A Misty Merry Provençal Christmas
Going to Provence for Christmas with old friends is as perfect a holiday as a holiday can get. There was nothing we “needed” to do — only those things we “chose” to do, which included often doing absolutely nothing at all.
Barb W. has a beautiful warm and cozy, but large and spacious village house in one of the Luberon’s loveliest villages — Ansouis. When it’s not filled with her friends, she rents it, all five bedrooms, five+ bathrooms on three levels with a terrace and patio, to discerning guests. (Tell her I sent you!) Ideal for a family or group of friends (like us), there is always a place where you can be, alone or together. The big fireplace has been stoked all weekend with the dried lavender that the village “sanitation workers” deposited in a huge pile in front of her garage for gratis. Slouched on the comfy white sofa in front of the flames is where much relaxation has taken place, not to mention the times we have all been in the kitchen on stools at the large center counter from where we can nosh, cook, read emails, schmooze.
We’ve been dining both in and out. Stops to the open-air Provençal markets has stocked us up with fresh fruits and vegetables to be our delicacies. I had never made Jerusalem artichokes before, but what was labeled as “tompinabours” at 2.50€ per kilo looked interesting and worthwhile to try. Boiled lobster dipped in butter or lemon accompanied the exotic root vegetable, having baked them for about an hour encrusted in olive oil and herbs. If you’ve never tried them, do — one might describe them as a cross between a potato, a carrot and a turnip…a bit crunchy and woodsy.
The elegant village of Saint-Rémy-de-Provence, about 60 kilometers away was very quiet on Christmas eve with only a handful of shops and restaurants open to catch every last little bit of business. The morning started out misty as we took the road to the famous Provençal enclave — so misty as to create a setting that seemed as if you were literally inside an impressionist painting. Then the fog lifted suddenly rendering the sky a bright blue. The vivid color acted as a contrasting backdrop to the stark leafless “platane” (plane) trees that line the wider streets and circular boulevard. One restaurant that appeared at first to be shut tight, was actually quite busy serving families. Le Bistrot de Marie was filled from floor to ceiling with 18th and 19th-century Provençal cuisine-related artifacts which surrounded us as we savored beautifully prepared country cooking.
The village has seen a lot of life in its many years of existence. While wandering around the village we came across the very birth place of Michel de Nostradamus, on December 14, 1503. A French physician, he published a collection of prophecies that much of what he predicted, has come to pass, even many major world-changing events such as Hitler’s rise to power and Donald Trump’s presidential victory. Interpretations of his predictions for 2017 by a bevy of followers include the demise of Italy’s financial stability and a “hot war” over global warming. I say “interpretations,” because no doubt, there are many ways to view and consider his writings.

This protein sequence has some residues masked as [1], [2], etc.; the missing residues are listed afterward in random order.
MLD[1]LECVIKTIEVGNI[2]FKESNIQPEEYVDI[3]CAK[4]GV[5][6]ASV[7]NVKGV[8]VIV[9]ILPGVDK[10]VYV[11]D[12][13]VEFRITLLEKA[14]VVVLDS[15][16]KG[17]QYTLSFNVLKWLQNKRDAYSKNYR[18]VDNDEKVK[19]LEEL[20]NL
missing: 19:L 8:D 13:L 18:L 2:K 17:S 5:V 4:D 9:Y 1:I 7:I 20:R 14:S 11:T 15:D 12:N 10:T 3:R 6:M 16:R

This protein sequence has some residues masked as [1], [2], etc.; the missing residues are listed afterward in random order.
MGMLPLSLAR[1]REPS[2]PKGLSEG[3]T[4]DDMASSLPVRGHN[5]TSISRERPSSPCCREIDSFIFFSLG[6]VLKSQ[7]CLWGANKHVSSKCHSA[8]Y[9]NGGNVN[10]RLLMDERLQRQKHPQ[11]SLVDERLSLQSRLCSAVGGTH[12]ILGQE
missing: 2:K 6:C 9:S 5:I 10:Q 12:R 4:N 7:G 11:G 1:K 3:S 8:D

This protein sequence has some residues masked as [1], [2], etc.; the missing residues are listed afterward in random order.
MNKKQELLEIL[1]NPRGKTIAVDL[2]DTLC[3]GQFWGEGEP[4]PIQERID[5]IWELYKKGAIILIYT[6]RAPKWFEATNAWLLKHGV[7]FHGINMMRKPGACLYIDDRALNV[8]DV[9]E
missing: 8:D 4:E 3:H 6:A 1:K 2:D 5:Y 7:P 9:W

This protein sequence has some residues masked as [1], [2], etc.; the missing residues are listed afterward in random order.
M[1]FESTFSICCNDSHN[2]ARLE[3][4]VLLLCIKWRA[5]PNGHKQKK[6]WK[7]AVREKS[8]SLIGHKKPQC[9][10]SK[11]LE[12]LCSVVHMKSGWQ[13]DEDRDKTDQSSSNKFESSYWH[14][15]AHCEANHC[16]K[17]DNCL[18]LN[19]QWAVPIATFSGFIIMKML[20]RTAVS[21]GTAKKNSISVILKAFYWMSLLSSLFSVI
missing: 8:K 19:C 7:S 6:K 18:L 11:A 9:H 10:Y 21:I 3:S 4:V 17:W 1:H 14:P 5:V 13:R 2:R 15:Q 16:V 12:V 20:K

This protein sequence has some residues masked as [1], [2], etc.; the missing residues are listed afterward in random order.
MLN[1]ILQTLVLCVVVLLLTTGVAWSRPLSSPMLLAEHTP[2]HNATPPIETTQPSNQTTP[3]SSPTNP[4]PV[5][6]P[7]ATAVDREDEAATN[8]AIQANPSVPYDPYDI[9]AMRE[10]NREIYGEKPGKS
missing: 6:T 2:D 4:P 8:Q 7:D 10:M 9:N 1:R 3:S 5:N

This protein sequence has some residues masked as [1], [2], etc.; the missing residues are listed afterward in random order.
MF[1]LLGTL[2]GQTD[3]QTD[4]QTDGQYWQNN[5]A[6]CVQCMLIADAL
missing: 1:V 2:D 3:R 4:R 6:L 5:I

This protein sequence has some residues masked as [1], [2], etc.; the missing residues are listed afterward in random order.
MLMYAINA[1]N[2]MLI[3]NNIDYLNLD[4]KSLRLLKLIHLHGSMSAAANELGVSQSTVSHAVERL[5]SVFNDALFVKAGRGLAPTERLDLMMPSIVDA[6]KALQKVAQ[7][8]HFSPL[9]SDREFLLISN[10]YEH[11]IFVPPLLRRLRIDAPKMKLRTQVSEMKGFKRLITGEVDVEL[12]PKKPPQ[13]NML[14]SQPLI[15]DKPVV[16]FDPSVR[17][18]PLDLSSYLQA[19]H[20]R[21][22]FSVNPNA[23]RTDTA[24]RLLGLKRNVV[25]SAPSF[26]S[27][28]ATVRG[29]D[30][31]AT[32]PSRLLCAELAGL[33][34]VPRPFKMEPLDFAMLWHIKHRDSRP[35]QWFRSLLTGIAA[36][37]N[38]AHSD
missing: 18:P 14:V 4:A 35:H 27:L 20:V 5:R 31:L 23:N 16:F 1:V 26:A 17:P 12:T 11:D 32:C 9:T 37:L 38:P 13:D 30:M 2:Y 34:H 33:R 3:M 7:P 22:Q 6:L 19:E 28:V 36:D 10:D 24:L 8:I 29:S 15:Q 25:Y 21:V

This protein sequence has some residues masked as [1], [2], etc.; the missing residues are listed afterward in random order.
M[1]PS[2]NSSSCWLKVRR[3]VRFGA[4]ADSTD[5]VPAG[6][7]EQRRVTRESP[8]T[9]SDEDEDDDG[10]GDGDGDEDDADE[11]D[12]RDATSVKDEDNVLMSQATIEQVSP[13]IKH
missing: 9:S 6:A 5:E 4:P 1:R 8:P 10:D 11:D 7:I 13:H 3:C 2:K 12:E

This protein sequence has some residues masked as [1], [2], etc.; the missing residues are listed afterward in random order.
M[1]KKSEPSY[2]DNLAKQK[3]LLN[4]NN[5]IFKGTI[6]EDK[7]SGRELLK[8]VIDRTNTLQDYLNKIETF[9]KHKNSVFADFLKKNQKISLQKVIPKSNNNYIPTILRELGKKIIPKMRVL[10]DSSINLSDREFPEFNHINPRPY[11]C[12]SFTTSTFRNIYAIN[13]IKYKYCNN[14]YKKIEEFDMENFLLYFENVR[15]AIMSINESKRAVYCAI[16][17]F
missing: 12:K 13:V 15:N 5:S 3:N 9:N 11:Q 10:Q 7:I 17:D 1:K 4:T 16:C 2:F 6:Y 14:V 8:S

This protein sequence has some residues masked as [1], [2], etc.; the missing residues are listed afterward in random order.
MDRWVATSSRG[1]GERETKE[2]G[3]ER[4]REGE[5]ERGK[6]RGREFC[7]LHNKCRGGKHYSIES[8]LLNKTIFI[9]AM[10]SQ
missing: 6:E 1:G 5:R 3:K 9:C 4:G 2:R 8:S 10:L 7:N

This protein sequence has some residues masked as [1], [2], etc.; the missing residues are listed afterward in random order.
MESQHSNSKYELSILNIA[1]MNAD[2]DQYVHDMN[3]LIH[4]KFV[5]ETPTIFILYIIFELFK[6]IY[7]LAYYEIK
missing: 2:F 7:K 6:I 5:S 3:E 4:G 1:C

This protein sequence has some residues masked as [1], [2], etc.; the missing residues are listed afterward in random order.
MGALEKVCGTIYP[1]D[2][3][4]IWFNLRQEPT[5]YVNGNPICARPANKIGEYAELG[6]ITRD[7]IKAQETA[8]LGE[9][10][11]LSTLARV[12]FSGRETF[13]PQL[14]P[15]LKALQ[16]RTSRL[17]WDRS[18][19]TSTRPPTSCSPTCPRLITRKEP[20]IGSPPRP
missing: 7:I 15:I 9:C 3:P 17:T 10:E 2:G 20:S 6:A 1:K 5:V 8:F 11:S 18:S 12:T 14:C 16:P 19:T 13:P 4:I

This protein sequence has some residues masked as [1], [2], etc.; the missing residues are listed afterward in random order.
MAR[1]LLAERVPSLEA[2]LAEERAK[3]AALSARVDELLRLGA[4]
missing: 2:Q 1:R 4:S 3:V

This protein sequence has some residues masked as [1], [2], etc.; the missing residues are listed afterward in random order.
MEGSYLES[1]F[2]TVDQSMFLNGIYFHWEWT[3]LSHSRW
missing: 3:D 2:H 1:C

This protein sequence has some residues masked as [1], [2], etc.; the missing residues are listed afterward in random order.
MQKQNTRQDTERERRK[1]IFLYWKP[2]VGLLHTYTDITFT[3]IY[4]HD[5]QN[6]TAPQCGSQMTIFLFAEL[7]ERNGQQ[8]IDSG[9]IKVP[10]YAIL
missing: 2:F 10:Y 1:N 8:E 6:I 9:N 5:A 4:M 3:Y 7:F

We made a short trek from Saint-Rémy to Les Baux and its famous Carrières des Lumières limestone quarries in which a sound and light show is the region’s cultural masterpiece. I’ve never understood why it’s not more well-known, because a walk through the massive caverns are like an inspiring and healthy cultural trip on a hallucinogenic drug. On only until January 8th, this is the last hurrah for the current multi-media show of “Chagall: Midsummer Night’s Dreams” — a discovery of the impressive works of Marc Chagall digitized, animated and screened on 5,000 meters of limestone. Chagall was an artist of Russian origin
who obtained French nationality in 1937 — one that makes France’s proud of his accomplishments.
Ansouis, not as well-known as some of the other Luberon towns, such as Gordes, La Coste or Roussillon, is one of France’s most charming perched and crowned medieval villages. The fortified medieval fortress of a castle of the Sabran family (13th-century) sits high above the old stone houses below along the narrow cobble-stoned streets. Every direction we took, a sweet cat came out from nowhere looking for attention by rubbing up against our legs and meowing in our faces. One female full of kittens looked like she might burst.
In the spirit of Chanukah, Barb and I drove into Aix-en-Provence for a movie — not one I’d recommend you see: “Manchester by the Sea.” We had no idea it would be so depressing and not what we had in mind for a Christmas day movie. No matter, the sky at dusk driving to Aix was singularly the most spectacular sky I’ve ever seen. I took dozens of photos as it appeared to be on fire and changed every few moments as the sun sunk further down.
This afternoon we’re off to a truffle-hunting excursion sponsored by Les Pastras which includes a tour of the plantation, a crash course on how truffles are cultivated, how the dogs are trained to sniff them out and some of the “tricks of the trade.” Naturally we get to taste them and my daughter has already instructed me not to come home empty-handed.
Tomorrow I head out early to catch the bus to Nice where I’ll be spending the end of 2016 and the beginning of a very bright and happy new year. On Wednesday you’ll be hearing from me from my sunny apartment overlooking rue Masséna where I will be welcomed by “Henri-le-Cactus” who grows taller by the day.
A la prochaine…
Adrian Leeds Group
(at Nostradamus house, by Tom Marquardt)
P.S. Begin planning now for January’s Après Midi with Monique Y. Wells, Creator of Entrée to Black Paris tours and the Entrée to Black Paris blog and Tom Reeves, Tour Guide and Author. They’ll be speaking about “African-American Presence in the City of Light.” Details available on our Après Midi page. Don’t miss it!